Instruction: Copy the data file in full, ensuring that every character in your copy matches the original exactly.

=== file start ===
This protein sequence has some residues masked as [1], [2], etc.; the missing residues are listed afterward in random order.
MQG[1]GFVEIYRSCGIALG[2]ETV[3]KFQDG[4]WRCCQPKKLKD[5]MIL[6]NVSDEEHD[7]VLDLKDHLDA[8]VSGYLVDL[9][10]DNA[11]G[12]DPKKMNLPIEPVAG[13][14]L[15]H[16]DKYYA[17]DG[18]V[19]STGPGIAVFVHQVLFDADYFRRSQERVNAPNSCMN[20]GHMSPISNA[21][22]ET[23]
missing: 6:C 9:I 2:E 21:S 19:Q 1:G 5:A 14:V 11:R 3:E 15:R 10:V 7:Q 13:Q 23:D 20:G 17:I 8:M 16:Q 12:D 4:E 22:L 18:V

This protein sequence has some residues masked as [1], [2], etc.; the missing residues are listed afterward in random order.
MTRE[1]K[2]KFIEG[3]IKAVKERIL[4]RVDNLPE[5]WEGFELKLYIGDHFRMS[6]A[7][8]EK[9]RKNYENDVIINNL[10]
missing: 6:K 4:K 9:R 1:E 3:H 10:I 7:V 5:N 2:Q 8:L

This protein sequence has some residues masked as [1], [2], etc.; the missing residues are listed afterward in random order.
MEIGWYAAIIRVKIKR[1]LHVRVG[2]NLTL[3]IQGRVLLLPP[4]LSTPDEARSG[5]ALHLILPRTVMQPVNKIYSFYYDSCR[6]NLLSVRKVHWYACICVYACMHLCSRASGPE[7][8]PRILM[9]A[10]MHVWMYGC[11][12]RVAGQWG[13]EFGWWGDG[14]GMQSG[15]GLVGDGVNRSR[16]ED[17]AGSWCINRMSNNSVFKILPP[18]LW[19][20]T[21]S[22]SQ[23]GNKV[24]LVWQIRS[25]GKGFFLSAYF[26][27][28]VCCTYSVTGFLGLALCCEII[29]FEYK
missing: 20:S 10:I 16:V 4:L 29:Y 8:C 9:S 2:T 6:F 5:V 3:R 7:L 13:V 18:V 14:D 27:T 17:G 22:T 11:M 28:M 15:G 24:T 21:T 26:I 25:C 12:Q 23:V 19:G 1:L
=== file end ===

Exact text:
This protein sequence has some residues masked as [1], [2], etc.; the missing residues are listed afterward in random order.
MQG[1]GFVEIYRSCGIALG[2]ETV[3]KFQDG[4]WRCCQPKKLKD[5]MIL[6]NVSDEEHD[7]VLDLKDHLDA[8]VSGYLVDL[9][10]DNA[11]G[12]DPKKMNLPIEPVAG[13][14]L[15]H[16]DKYYA[17]DG[18]V[19]STGPGIAVFVHQVLFDADYFRRSQERVNAPNSCMN[20]GHMSPISNA[21][22]ET[23]
missing: 6:C 9:I 2:E 21:S 19:Q 1:G 5:A 14:V 11:R 3:E 15:R 10:V 7:Q 13:Q 23:D 20:G 17:I 8:M 16:Q 12:D 4:E 22:L 18:V

This protein sequence has some residues masked as [1], [2], etc.; the missing residues are listed afterward in random order.
MTRE[1]K[2]KFIEG[3]IKAVKERIL[4]RVDNLPE[5]WEGFELKLYIGDHFRMS[6]A[7][8]EK[9]RKNYENDVIINNL[10]
missing: 6:K 4:K 9:R 1:E 3:H 10:I 7:V 5:N 2:Q 8:L

This protein sequence has some residues masked as [1], [2], etc.; the missing residues are listed afterward in random order.
MEIGWYAAIIRVKIKR[1]LHVRVG[2]NLTL[3]IQGRVLLLPP[4]LSTPDEARSG[5]ALHLILPRTVMQPVNKIYSFYYDSCR[6]NLLSVRKVHWYACICVYACMHLCSRASGPE[7][8]PRILM[9]A[10]MHVWMYGC[11][12]RVAGQWG[13]EFGWWGDG[14]GMQSG[15]GLVGDGVNRSR[16]ED[17]AGSWCINRMSNNSVFKILPP[18]LW[19][20]T[21]S[22]SQ[23]GNKV[24]LVWQIRS[25]GKGFFLSAYF[26][27][28]VCCTYSVTGFLGLALCCEII[29]FEYK
missing: 20:S 10:I 16:V 4:L 29:Y 8:C 9:S 2:T 6:F 5:V 3:R 7:L 13:V 18:V 14:D 27:T 17:G 22:T 11:M 28:M 15:G 24:T 21:T 26:I 25:C 12:Q 23:V 19:G 1:L